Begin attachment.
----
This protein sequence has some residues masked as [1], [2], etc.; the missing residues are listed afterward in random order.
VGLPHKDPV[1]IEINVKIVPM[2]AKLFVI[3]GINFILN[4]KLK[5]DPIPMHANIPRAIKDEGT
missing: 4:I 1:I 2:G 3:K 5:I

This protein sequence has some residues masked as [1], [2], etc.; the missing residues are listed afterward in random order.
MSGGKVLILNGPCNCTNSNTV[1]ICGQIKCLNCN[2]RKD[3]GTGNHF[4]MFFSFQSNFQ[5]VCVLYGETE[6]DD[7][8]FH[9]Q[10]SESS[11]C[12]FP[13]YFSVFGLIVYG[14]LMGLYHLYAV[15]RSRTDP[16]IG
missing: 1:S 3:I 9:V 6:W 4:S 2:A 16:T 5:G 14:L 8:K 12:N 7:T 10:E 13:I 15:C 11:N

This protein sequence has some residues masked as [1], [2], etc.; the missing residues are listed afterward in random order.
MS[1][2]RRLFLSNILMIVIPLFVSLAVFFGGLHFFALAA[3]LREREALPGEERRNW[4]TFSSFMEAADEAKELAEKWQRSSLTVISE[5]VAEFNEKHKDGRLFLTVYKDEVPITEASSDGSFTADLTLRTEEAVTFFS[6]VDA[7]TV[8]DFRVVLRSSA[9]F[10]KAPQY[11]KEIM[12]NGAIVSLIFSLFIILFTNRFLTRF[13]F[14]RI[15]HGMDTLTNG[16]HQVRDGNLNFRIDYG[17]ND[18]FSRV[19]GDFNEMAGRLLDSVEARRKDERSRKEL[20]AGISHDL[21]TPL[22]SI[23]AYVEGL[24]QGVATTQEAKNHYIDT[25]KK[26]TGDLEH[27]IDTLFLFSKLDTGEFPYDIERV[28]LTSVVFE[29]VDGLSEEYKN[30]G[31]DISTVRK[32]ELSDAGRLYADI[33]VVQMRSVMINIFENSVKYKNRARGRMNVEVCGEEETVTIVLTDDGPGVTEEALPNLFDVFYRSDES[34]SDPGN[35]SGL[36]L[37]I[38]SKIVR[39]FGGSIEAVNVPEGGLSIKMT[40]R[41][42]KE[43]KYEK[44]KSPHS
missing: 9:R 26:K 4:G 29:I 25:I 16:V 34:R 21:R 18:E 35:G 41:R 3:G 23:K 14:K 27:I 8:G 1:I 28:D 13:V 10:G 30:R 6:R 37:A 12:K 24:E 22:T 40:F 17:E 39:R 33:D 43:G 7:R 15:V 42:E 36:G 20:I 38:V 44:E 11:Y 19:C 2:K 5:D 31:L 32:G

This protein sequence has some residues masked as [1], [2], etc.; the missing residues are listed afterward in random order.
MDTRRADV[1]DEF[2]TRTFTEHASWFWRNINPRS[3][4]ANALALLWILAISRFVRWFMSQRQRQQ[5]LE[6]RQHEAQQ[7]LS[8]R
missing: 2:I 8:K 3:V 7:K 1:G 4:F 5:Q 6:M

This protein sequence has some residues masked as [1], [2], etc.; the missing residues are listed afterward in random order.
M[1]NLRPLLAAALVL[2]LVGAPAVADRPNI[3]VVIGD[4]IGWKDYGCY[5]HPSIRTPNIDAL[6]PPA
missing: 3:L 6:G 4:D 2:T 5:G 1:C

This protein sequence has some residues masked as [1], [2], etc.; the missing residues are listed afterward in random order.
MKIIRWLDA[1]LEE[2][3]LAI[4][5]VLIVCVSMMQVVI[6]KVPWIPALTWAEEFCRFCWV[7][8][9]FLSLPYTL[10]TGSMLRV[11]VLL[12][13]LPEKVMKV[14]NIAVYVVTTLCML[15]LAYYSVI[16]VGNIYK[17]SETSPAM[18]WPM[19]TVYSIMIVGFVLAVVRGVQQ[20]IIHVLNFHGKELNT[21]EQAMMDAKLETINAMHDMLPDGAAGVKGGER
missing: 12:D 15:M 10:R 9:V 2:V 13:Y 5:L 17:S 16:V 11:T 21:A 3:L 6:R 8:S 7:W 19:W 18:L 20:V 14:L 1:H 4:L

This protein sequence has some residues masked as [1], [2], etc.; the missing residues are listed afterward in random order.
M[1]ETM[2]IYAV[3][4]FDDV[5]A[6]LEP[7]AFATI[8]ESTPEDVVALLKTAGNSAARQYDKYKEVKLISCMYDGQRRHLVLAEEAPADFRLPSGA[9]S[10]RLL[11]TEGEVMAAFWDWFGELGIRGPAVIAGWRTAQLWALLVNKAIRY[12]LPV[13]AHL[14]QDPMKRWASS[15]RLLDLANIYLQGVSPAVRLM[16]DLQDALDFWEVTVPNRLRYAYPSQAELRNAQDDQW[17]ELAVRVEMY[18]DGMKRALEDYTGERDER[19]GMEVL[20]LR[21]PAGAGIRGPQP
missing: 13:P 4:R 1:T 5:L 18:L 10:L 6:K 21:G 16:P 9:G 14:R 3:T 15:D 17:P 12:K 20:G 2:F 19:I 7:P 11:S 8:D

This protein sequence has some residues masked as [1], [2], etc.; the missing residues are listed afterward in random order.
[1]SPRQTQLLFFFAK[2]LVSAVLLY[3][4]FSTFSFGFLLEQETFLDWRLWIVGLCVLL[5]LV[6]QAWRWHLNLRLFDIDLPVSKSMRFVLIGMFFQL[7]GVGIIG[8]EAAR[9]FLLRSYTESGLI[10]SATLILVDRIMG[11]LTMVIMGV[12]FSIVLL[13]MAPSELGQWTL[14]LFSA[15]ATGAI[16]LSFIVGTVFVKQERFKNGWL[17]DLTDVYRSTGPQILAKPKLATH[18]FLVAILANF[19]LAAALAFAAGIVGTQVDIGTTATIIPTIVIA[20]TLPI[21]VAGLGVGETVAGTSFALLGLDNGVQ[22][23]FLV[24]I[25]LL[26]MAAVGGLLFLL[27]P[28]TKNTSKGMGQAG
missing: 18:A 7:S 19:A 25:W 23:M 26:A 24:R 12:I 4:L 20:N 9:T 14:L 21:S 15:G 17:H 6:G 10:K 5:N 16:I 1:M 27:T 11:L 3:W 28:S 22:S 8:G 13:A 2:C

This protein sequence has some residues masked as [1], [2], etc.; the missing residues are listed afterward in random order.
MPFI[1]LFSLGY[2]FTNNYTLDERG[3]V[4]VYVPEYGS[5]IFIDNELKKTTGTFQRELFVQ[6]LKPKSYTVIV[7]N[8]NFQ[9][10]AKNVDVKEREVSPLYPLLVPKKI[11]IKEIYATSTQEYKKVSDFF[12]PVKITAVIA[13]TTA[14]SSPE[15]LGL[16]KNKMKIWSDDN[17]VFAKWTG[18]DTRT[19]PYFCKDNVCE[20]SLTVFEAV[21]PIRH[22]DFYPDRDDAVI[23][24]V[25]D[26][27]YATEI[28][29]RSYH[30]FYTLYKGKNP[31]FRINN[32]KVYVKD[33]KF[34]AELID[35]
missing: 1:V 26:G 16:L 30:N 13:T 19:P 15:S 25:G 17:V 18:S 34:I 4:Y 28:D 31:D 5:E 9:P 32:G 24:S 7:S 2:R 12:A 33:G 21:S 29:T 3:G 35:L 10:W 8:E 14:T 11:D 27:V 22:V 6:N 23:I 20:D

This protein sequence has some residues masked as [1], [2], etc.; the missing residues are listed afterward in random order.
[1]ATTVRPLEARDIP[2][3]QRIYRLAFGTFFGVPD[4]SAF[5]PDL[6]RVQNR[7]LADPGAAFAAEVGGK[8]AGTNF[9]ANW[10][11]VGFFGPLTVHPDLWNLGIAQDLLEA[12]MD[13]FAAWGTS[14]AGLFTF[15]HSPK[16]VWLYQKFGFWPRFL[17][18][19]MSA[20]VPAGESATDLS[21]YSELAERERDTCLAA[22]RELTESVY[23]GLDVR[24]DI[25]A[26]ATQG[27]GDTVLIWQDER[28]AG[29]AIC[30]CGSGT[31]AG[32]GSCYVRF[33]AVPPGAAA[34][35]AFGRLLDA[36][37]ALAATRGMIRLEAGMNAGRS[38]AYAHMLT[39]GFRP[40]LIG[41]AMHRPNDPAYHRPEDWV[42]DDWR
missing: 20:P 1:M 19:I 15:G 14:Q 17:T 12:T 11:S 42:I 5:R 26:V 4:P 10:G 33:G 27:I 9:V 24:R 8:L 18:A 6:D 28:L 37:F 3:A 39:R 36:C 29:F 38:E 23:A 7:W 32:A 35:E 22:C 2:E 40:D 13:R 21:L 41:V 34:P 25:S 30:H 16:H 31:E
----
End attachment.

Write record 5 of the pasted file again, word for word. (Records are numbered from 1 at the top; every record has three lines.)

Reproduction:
This protein sequence has some residues masked as [1], [2], etc.; the missing residues are listed afterward in random order.
M[1]NLRPLLAAALVL[2]LVGAPAVADRPNI[3]VVIGD[4]IGWKDYGCY[5]HPSIRTPNIDAL[6]PPA
missing: 3:L 6:G 4:D 2:T 5:G 1:C